JuraScript Documentation

Last Updated 07/01/2013

1. Introduction
2. Installation
3. Using ActiveXObject
4. Legacy WSH Support
5. 'require' and 'exports' support

1. Introduction

 JuraScript's goal is to bring the flexibility of the JavaScript language, the power of the .NET framework and backwards compatibility with Active Scripting together in an easily deployable package. JuraScript targets system administrators, web developers and end-users through compatibility with the Windows Script Host, Classic ASP, a powerful JavaScript console and scripting runtime and possibly in the future ASP.net Web Forms and ASP.net MVC.

JuraScript accomplishes this by harnessing the Jurassic JavaScript project which is a correct, complete, performant, well-tested implementation of ECMAScript.

Eventually, WSH JScript scripts should be able to take advantage of JuraScript by simply renaming the file extension to .JUR. Classic ASP pages should be able to do the same by simply changing their language declaration. 

2. Installation

There are two ways to install JuraScript. You can use nuget to add JuraScript to an existing project, or you can use the MSI to install JuraScript on your system.

Installing the MSI ...
- Associates the .JUR extension with JuraScript. You can double-click .JUR files to execute them.
- Adds a JuraScript program folder with a "JuraScript Console" shortcut for an interactive mode.
- Adds .JUR to PATHEXT for command-line execution of .JUR files (run them like you would .BAT or .JS)

3. Using ActiveXObject

JuraScript scripts can use the ActiveXObject constructor with the same syntax and objects used in WSH or JScript scripts. This can be used to access or automate Microsoft Office products like Excel and Outlook, Internet Explorer, Windows Management Instrumentation (WMI), the FileSystemObject and RegExp  objects and many more through COM. JuraScript adds support for Enumerators such as in the case of accessing the FileSystemObject.Drives property.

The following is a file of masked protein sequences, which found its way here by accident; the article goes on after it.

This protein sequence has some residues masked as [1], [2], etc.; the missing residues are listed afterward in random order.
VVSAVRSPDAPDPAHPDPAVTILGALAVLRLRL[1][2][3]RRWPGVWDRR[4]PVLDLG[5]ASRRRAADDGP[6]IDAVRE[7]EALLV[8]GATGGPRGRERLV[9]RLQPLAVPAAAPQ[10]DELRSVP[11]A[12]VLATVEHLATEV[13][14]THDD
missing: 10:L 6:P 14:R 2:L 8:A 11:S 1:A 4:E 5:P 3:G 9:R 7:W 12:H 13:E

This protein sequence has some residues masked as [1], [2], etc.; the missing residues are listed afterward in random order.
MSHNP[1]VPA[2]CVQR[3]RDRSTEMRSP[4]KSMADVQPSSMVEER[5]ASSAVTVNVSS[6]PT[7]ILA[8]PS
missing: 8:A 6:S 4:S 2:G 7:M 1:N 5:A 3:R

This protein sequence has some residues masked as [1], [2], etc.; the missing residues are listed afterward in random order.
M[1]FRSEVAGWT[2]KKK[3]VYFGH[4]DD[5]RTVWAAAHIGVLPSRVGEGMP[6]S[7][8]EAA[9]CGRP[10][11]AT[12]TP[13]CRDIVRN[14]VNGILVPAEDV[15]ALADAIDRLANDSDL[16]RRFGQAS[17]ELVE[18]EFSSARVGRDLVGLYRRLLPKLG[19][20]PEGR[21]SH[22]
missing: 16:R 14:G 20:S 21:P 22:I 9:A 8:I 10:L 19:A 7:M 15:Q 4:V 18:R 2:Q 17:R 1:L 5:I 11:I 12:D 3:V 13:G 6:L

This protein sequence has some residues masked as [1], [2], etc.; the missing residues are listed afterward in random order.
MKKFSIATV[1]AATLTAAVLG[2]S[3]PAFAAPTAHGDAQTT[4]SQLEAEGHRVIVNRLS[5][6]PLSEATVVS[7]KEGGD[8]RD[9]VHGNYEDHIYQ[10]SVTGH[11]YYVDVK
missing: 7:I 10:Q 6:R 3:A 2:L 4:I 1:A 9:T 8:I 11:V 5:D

4. Legacy WSH support

JuraScript provides a WScript object for legacy script support and compatibility.
The WScript object that JuraScript provides currently supports the following:

WScript.Quit(int errCode);
WScript.Echo(object txt);
WScript.Version; // Returns "0"
WScript.BuildVersion; //Returns ""
WScript.FullName; //Returns Assembly.GetEntryAssembly().FullName;
WScript.Interactive; //Returns true
WScript.Name; //Returns "Jurassic Script Host"
WScript.Path; //Returns Assembly.GetExecutingAssembly().Location;
WScript.Sleep(int time); //Sleep in milliseconds
WScript.CreateObject(string progId); //Other overloads are not supported.
WScript.StdError; //Property exists, but has no functionality
WScript.StdOut; //Property exists, but has no functionality
WScript.StdIn.Read(int characters);
WScript.StdIn.Skip(int characters);

4. 'require' and 'exports' support

JuraScript offers simple support for the require() function and the exports object.
To offer functionality to other scripts, assign properties and functions to the global exports object.

exports.sayHello = function() { return "Hello from my module."; };

To consume the functionality offered from another script, use the global "require()" function:

var myModule = require("myModule.jur"); //Load a script file
var assertModule = require("assert"); //Load built-in module 'assert' - which is a Work-In-Progress

When calling require, the following behavior occurs:
JuraScript tests if any built-in module matches the string passed to 'require()'.  These are presently stored as resources within the JuraScriptObject.dll library. If none match, JuraScript tests for the existence of a file matching the string passed to require() that ends with ".jur". In other words, passing "mymodule.jur" and "mymodule" are equivalent as JuraScript will search for "mymodule.jur" in both cases. 

Last edited Jul 1, 2013 at 5:06 PM by aikeru, version 6


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